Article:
In partnership with the Government of Canada.

  • In Module 1 we explore what the phrase mental health literacy means and further our understanding of the various components of what we understand to be the dimensions of mental health. Successful completion of Module 1 provides a solid foundation for engaging with the rest of the modules in this resource.

    Not available unless: The activity Enrollment form is marked complete
  • In Module 1 we learned that one of the four components of mental health literacy is reduction of stigma. In Module 2, we focus on understanding the different types of stigma related to mental illness and learn the difference between myths and realities about mental health and mental illness. 

    Learning objectives

    In this module, you will:

    • Enhance your understanding of stigma and how that relates to mental illness;

    • Learn about some evidence-based strategies that can be used to reduce stigma in the school setting.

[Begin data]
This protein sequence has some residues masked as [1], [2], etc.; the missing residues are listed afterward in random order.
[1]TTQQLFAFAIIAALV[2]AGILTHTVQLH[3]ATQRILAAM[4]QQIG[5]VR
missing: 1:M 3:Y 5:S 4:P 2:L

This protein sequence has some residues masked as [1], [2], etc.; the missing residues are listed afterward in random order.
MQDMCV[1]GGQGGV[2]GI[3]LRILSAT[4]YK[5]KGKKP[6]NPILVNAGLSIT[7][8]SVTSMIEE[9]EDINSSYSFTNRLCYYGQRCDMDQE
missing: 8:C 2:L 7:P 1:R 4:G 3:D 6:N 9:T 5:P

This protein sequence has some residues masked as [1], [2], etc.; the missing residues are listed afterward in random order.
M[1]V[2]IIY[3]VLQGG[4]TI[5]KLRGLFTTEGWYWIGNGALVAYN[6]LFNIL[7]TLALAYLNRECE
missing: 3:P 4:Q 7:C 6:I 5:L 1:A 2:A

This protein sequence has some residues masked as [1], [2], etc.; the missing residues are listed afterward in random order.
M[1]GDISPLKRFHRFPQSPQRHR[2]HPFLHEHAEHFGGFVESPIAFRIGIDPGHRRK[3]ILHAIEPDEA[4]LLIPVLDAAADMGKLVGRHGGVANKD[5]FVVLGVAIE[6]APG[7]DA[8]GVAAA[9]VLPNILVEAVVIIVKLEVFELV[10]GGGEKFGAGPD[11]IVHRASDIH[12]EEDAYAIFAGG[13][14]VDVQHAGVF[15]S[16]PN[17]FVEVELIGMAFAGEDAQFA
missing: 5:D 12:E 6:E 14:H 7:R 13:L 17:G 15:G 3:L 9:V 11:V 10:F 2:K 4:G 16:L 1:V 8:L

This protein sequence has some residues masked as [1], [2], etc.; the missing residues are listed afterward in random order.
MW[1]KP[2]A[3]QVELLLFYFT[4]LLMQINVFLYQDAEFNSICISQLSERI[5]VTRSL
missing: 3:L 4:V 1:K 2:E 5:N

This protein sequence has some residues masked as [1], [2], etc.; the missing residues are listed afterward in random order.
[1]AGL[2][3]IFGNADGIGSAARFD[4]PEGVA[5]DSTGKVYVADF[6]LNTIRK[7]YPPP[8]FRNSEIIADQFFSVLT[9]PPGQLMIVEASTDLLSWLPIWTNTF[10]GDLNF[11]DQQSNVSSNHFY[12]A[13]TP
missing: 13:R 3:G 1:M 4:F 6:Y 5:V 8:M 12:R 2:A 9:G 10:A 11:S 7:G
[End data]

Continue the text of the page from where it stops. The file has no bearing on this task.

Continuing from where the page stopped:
Not available unless: The activity Enrollment form is marked complete
  • Note that students have the option of reading this module or listening to this module, or both!

    Human Brain Development

    Mental health is brain health and mental illnesses arise from changes in usual brain functioning. In Module 3, we will learn basic information about the developing human brain and its six fundamental functions. This is not a neuroscience course but completion of this module will provide you with knowledge about the function of the brain that you will find useful in understanding connections between our physical and mental health.